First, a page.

Soon, millions of people around the world will be celebrating
the holidays. It's one of the most beautiful times of the year with
sparkling holiday lights adorning homes in nearly every
neighborhood and a fluffy blanket of snow covering the trees. I
absolutely love the holidays. Whether it's Christmas, Hanukkah,
Kwanzaa, Boxing Day or any one of the international holidays
celebrated this winter, every family has their own traditions. For
some families that means getting together on Christmas day to open
gifts and for others it means leaving some milk and cookies for
With my mixed ethnic background of Puerto Rican, German and
Polish, my family's holiday traditions are a bit of a hodgepodge of
cultural customs. I'm lucky to be able to pass down to my kids the
traditions I grew up with - the things that made the holidays
extra-special for me. Each, in their own special way, that
celebrates my eclectic heritage.
Before the holidays officially begin, my kids eagerly anticipate
the first of December. That's when we begin observing the Advent
calendar, a tradition that began in Germany. Each day in December
leading up to Christmas, my kids get a small treat - a nice
build-up to the big day.
One of my favorite activities leading up to the holiday is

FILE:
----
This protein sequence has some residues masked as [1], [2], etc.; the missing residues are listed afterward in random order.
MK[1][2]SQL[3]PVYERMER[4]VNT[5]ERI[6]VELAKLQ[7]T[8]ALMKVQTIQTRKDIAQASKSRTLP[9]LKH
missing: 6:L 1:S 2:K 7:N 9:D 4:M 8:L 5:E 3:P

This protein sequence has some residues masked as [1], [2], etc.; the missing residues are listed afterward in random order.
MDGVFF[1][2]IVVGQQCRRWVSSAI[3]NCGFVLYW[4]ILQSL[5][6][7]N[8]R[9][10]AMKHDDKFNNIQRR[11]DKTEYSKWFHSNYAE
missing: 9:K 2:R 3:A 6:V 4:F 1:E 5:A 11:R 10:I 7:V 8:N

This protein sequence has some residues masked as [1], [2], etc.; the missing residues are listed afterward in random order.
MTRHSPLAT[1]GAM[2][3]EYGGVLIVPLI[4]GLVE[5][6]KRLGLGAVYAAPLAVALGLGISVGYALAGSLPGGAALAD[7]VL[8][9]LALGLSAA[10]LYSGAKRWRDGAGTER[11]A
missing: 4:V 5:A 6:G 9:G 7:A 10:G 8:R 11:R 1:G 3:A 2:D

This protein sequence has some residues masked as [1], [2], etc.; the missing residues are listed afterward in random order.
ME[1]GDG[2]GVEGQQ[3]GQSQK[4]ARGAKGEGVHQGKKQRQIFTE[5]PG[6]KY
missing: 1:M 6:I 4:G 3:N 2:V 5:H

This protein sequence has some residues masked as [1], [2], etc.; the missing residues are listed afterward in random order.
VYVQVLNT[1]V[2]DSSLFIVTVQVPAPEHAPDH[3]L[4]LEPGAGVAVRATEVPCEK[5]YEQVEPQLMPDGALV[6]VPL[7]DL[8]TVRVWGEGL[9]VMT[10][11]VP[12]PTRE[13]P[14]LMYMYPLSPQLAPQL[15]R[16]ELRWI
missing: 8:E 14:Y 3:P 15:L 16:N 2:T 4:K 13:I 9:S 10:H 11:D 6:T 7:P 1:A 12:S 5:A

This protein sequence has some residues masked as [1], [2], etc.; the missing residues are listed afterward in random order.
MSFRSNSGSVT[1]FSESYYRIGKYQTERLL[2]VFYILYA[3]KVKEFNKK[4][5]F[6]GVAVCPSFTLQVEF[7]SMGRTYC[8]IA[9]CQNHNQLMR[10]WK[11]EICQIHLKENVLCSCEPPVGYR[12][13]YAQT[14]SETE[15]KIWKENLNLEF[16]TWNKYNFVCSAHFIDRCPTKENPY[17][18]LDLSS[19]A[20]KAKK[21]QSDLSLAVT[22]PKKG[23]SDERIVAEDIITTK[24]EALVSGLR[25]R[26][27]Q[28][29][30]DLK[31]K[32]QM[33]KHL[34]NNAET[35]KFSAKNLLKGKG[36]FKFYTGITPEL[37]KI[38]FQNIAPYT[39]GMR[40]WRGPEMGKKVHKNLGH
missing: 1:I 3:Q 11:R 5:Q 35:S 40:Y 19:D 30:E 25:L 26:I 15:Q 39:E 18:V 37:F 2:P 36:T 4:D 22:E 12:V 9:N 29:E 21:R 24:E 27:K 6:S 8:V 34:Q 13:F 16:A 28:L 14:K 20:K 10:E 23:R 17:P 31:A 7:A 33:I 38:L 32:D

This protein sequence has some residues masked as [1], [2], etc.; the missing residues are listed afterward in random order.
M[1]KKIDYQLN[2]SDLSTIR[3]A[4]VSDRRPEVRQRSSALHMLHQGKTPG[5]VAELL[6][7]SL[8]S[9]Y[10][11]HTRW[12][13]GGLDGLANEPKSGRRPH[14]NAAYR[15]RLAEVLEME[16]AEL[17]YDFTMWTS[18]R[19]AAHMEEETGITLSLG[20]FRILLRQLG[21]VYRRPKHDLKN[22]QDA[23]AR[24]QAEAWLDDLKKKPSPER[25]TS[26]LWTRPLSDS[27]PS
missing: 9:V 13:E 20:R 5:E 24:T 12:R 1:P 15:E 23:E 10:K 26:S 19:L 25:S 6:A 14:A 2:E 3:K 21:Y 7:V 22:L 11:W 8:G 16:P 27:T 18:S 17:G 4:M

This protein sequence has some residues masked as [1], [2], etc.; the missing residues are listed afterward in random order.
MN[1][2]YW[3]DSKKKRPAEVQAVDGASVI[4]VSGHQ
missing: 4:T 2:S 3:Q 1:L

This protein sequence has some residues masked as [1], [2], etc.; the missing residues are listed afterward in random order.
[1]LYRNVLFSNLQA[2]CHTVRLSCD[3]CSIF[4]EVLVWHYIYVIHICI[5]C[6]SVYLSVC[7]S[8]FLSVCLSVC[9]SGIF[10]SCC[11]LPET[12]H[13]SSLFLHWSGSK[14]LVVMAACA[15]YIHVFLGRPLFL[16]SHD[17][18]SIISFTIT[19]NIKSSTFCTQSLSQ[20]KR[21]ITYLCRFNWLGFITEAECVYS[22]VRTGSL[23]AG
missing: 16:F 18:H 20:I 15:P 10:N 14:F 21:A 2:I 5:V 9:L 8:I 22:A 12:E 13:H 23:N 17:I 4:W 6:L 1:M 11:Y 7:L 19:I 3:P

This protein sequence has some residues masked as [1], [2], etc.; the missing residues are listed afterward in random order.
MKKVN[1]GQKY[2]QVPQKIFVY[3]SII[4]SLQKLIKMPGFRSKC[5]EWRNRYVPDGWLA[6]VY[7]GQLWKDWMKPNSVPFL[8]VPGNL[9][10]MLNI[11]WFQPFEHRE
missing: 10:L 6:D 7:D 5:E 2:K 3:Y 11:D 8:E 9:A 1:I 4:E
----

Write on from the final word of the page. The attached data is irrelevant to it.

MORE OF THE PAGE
baking. Each year, much to the delight of our family and friends,
my mom and I bake kolacky cookies using my grandmother's secret
recipe. Traditional Polish kolackys are light and flaky
fruit-filled pastries and they are delicious. It's one tradition
that I'm glad to pass on to my kids.
Finally, my Puerto Rican heritage allows us to celebrate Dia de
los Reyes or Three Kings Day. On January 6, Three Kings Day
celebrates the three wise men that visited Christ in Bethlehem.
Traditionally, children place an empty box of hay (to feed the
donkeys) under their beds and wait for the three wise men to visit
while they sleep and leave a small gift. While we don't leave hay
under our beds anymore, my family still gets together on Three
Kings Day. It's just another way we spend time together as a family
around the holidays.
I truly hope my kids continue these traditions with their own
families when they're older.
I hope they realize the importance of these traditions and that
they serve to bring them closer together.
I hope our traditions give deeper meaning to the holidays and
they make the season more enjoyable for them.
I hope our traditions become a part of who they are and that
they continue to be passed down through the generations.
So no matter what you have planned this year, I hope you get to
spend some time with friends and family this holiday season
because, to me, that's what the holidays are all about.
Amanda Ortiz is a full-time working mom to two kids (a teen and a toddler), living in suburban Chicago.
See more of Amanda's stories here.
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